Don't panic buy heifer bulls

Don't panic buy heifer bulls


Red hot demand for heifer bulls this year - but think long-term


DEMAND is red hot for bulls with low birth weight and calving ease traits to join to heifers this season as producers seek to rebuild herds as fast as possible.

It has seen heifer bulls average the same as lead cow bulls in some sales, even where they don't have the same growth and performance figures to their name.

As the trend ramps up right across the country, consultants and agents have urged producers to remember the progeny of the heifer bulls they are selecting are going to be future breeders. The genetics they source now will be built into their herds.

It's the ideal time, they point out, to redesign systems, to consider targeting new markets and to evaluate what suits country and markets.

But even where you are continuing down the same path the bottom line is that heifer bull selection should be viewed with a long-term perspective, not as a way to get calves on the ground as cheap as possible.

Elders stud stock manager for Queensland Michael Smith said while it was still early in the bull selling season in his state, heifer bull demand was clear, particularly in the Angus breed.

"The bull market this year has been a lot stronger than last year but there is a definite premium emerging for heifer bulls," he said.

"The same bull, suitable for heifers, that made $5000 to $6000 last year is now commanding $8000 to $10,000."

The bulls were overwhelmingly being sought for rebuilding and it was unlikely a flood of pregnancy-tested-in-calf heifers would hit the market next year, unless perhaps the season takes a significant turn for the worst, he said.

"People are wanting to retain those females and that is what has to happen for the long-term benefit of the industry," he said.

Along with the message about the ongoing influence on the herd, Mr Smith said one thing bull buyers should keep in mind was not to overlook physical structure.

With online buying activity so strong at the moment, the value of 'eyeballing' potential sires should be factored in, he said.

There are many tools alongside data to facilitate good bull buying and producers should utilise them all, he said.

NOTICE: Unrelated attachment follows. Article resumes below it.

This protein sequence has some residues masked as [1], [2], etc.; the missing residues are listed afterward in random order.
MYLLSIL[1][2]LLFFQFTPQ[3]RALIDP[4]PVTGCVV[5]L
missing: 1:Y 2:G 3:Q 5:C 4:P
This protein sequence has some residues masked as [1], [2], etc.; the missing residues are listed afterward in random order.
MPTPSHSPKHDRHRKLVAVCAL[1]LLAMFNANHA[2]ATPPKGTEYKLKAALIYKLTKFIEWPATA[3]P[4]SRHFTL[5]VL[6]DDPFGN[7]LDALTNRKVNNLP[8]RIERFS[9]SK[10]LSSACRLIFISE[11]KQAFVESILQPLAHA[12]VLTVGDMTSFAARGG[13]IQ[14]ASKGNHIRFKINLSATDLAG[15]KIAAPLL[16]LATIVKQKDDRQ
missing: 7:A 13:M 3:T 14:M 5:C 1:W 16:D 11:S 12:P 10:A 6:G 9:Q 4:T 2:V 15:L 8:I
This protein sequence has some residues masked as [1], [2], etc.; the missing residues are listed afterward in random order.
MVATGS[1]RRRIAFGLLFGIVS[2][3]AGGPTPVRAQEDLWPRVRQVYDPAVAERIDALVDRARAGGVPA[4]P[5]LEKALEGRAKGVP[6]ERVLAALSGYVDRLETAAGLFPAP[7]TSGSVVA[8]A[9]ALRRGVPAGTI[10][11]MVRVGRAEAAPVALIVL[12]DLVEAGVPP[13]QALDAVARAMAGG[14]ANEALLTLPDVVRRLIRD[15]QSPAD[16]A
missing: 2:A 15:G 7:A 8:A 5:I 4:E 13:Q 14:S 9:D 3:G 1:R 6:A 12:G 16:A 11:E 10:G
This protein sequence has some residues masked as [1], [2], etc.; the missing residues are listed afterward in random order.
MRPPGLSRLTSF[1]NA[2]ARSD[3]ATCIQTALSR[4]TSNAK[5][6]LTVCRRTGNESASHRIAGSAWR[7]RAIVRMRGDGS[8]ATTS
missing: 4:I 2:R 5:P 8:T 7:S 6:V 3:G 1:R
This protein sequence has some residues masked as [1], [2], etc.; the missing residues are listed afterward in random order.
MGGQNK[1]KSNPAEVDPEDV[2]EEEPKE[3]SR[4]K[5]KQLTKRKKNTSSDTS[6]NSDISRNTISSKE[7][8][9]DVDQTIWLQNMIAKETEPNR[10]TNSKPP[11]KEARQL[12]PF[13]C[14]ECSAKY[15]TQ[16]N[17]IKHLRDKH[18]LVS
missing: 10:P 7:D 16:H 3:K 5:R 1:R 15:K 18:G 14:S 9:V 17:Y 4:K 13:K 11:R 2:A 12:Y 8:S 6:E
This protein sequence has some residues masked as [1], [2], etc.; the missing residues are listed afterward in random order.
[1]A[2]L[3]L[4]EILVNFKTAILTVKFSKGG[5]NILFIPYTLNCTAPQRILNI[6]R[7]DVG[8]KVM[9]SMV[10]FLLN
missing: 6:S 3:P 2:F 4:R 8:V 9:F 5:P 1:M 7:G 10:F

South Australia's Nutrien Livestock stud stock manager Gordon Wood said there was a 15 to 20 per cent premium during autumn bull selling in his state for sires with good calving ease and low birth weight estimated breeding values.

That demand had continued in purchases throughout the year, he said.

"It's all been around the push to rebuild. People have retained heifers but they have also bought them in to push their rebuild," Mr Wood said.

"There is some speculation going on, in that the thought is there will be an ongoing strong market for PTIC heifers, but predominantly it's about rebuilding."

NSW family-owned seedstock operation Knowla Livestock at Moppy, near Gloucester, described the 2020 quest for heifer bulls as unprecedented.

A heifer bull made the second top price at their annual sale and heifer bulls averaged the same as lead cow bulls.

Knowla's James Laurie said the stud also sold a hundred unjoined heifers after the sale for a $2200 average, which he described as exceptional - and reflective of the desire in the beef industry to rebuild herds fast.

He believes a lot of producers went to great lengths to retain heifers during the drought with the rebuild in mind and the conditions are now prime for that.

However, he said what was different in this rebuild was that the notion a heifer bull has just one purpose is gone.

"People are certainly looking to buy better bulls to go over their heifers with the view to having them be part of the herd long term," he said.

"They want them to go forward and breed progeny they can retain and they are willing to invest to that end."

Beef consultant Bill Hoffman said the retaining of the bulk of heifer calves as replacement breeders to rebuild was widespread.

But herd rebuilding was not a quick process and the heifer calves born to bulls selected now will be future breeders - that means the influence of heifer bulls selected this year will be significant, he said.

"Therefore, as well as traits you'd normally put emphasis on when selecting heifer bulls, you need to be thinking about what you want in the future herd," he said.

"That means factoring in things like mature cow weight or fat or growth right alongside calving ease and low birth weight."

Mr Hoffman said when assessing a heifer bull physically, the shoulder structure was key.

"It's a bit objective but there is a lot of variation in that, and the need is to avoid bulls with a big spread in shoulders which impacts calving ease," he said.


The story Don't panic buy heifer bulls first appeared on Farm Online.


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